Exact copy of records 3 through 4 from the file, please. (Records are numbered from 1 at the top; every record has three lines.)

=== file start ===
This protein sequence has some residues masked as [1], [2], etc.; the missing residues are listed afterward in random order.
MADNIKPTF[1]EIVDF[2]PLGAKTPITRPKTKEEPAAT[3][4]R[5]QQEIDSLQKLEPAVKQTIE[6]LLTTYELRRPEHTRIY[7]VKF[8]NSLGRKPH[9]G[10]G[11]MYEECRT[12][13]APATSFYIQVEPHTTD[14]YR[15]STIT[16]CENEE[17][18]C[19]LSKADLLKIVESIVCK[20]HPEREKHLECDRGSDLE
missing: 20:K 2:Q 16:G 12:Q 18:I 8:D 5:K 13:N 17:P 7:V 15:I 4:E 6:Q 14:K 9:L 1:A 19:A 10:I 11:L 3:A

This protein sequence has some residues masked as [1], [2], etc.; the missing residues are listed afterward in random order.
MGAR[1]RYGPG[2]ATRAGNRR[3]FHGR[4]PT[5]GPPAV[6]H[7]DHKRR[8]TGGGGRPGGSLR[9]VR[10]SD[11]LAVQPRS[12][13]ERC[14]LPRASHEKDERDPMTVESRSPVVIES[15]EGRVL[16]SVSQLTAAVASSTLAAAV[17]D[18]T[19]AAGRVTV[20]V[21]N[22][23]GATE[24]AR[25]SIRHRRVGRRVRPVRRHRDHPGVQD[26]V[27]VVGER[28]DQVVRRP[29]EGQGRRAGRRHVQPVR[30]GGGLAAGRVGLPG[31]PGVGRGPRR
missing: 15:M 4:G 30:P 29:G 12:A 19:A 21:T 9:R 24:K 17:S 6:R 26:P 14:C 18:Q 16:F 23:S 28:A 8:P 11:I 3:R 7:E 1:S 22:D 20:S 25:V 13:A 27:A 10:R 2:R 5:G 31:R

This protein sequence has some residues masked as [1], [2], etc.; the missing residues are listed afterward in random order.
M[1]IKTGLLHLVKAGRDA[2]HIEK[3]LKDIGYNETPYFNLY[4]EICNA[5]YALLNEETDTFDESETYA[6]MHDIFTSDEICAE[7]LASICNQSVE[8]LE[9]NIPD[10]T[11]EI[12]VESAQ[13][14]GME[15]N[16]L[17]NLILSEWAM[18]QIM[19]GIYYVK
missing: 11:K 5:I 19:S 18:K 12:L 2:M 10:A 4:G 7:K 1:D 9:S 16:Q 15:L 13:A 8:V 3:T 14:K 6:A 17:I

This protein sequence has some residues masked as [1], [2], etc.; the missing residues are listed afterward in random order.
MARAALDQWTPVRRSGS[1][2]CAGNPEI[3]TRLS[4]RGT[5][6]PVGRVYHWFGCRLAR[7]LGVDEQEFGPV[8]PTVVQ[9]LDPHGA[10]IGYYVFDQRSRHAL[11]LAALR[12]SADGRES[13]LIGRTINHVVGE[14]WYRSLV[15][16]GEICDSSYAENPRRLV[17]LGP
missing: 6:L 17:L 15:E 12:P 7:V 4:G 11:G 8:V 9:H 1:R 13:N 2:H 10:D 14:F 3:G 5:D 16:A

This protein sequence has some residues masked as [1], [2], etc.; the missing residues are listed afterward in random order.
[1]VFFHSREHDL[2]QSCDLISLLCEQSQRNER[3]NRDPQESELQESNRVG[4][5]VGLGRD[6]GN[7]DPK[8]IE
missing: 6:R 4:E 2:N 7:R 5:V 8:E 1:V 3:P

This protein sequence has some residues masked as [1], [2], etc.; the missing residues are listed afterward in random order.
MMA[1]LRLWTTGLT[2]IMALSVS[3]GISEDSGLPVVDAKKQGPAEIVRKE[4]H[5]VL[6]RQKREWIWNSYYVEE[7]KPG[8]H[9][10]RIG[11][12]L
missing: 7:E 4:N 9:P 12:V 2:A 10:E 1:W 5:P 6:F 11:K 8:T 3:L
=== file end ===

This protein sequence has some residues masked as [1], [2], etc.; the missing residues are listed afterward in random order.
M[1]IKTGLLHLVKAGRDA[2]HIEK[3]LKDIGYNETPYFNLY[4]EICNA[5]YALLNEETDTFDESETYA[6]MHDIFTSDEICAE[7]LASICNQSVE[8]LE[9]NIPD[10]T[11]EI[12]VESAQ[13][14]GME[15]N[16]L[17]NLILSEWAM[18]QIM[19]GIYYVK
missing: 11:K 5:I 19:S 18:K 12:L 2:M 10:A 4:G 7:K 1:D 9:S 16:Q 15:L 13:A 8:V 3:T 14:K 6:A 17:I

This protein sequence has some residues masked as [1], [2], etc.; the missing residues are listed afterward in random order.
MARAALDQWTPVRRSGS[1][2]CAGNPEI[3]TRLS[4]RGT[5][6]PVGRVYHWFGCRLAR[7]LGVDEQEFGPV[8]PTVVQ[9]LDPHGA[10]IGYYVFDQRSRHAL[11]LAALR[12]SADGRES[13]LIGRTINHVVGE[14]WYRSLV[15][16]GEICDSSYAENPRRLV[17]LGP
missing: 6:L 17:L 15:E 12:P 7:V 4:G 11:G 8:V 9:H 1:R 13:N 2:H 10:D 14:F 3:G 5:D 16:A